Today’s Cybersecurity tip is: use a VPN
I’ve already posted about the importance of encryption, but that focused on your “data at rest” – your hard drives and mobile device. Today’s tip is about Virtual Private Networks (VPNs) which encrypts your network traffic between your computer or mobile to the end server. You’re likely already a little familiar with a form of this with Secure Sockets Layer (SSL); whenever you navigate to a website using HTTPS your traffic is encrypted between the browser and the web server.
However, the benefit of a VPN is that all traffic is encrypted from your computer, not just the browser. Basically, the VPN software creates a tunnel between your computer and the VPN server and nobody else can view that traffic. Besides encrypting your data to keep hackers out, there are a couple other benefits to using a VPN.
First, your data is kept private from your Internet Service Provider (ISP) and anybody else who may try to sell your data or re-route your traffic. For example, my provider Verizon sometimes redirects my traffic to their own search engine rather than my search engine of choice. While this doesn’t hurt my browsing experience in essence, it’s annoying that they’re intercepting my traffic and trying to monetize that when I already pay them for a service.
Second, you can make your computer or device appear to come from a different IP address or location. There are many reasons you might need to change your IP address or circumvent geographical network barriers, and a VPN is an easy way to do that.
There are a lot of options when it comes to a VPN provider. There are even a lot of free VPN options available. I discourage the free services simply because they have to make their money somewhere; unless they’ve spelled out how they’re making their money, and you’re okay with it. In that case, it might be a good start for you. Otherwise, there are a lot of affordable services that would be much more secure. A few things to pay attention to before purchasing/choosing a VPN service:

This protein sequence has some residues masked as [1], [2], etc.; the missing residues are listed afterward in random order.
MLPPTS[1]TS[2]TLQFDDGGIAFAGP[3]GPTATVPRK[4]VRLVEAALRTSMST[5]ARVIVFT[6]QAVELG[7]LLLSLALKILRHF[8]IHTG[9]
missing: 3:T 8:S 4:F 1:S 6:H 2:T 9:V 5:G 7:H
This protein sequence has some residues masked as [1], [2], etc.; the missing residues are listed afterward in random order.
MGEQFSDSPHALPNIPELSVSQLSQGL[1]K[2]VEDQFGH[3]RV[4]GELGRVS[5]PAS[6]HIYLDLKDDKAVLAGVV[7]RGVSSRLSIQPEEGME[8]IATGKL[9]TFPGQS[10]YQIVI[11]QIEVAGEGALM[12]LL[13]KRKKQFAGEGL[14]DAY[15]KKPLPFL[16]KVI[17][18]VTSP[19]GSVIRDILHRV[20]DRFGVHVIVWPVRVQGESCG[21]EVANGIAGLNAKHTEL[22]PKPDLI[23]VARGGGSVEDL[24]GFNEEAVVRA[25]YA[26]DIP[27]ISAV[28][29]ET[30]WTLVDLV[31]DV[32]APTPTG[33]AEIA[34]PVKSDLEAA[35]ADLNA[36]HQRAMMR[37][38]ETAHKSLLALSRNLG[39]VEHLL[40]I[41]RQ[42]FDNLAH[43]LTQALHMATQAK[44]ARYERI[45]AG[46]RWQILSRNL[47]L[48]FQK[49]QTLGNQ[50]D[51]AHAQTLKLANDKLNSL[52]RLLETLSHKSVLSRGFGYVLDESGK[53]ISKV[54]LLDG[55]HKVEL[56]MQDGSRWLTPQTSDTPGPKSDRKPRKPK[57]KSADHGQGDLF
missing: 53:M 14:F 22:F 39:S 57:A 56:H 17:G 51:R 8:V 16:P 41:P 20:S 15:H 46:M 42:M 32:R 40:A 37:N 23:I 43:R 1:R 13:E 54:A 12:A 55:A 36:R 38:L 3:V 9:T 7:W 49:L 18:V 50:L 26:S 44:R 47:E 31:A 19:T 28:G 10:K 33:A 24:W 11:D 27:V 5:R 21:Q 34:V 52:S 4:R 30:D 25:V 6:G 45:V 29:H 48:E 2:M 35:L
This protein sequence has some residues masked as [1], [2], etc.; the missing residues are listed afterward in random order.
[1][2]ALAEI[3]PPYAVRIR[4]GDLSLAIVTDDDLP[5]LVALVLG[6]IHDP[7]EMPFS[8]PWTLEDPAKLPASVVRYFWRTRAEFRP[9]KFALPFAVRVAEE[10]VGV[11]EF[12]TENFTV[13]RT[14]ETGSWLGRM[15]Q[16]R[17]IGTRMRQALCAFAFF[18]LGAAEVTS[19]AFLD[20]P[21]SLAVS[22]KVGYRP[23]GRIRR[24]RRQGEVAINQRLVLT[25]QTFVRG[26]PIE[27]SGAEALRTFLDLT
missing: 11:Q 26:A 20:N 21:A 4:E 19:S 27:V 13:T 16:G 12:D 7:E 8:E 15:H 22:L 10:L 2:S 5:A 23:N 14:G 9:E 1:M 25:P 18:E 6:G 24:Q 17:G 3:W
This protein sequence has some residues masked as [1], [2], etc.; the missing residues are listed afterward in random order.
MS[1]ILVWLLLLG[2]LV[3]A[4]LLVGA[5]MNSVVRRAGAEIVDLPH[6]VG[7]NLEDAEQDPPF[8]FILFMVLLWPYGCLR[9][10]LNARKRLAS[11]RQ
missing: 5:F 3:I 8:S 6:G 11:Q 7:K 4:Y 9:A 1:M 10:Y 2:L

- Pay attention to the number of servers available to which to connect – more servers available means more options for you
- Determine if geo-shifting your location is important – some services charge more for overseas or out-of-country VPN connections
- Consider when and where you will use your VPN – is it’s an “always on” or “on demand” type of connection; some services restrict bandwidth or only offer limited bandwidth to begin with
- Will you use the VPN on your mobile device – if so, make sure the provider offers an app for your phone or tablet
- Ask yourself how important privacy and plausible deniability are to you – people have their own reasons for using a VPN and all providers handle logging, jurisdiction, etc
There’s a fantastic, comprehensive breakdown of almost 200 VPN providers available at That One Privacy Site. There are many more factors reviewed on there, like the provider’s activism for example. It’s the most thorough review site I’ve seen and I highly recommend you check it out!
In the end, you have to trust the service you’re using with your data; just like you currently trust your ISP with your data (or probably more). So, a little research is worth it.
See you tomorrow!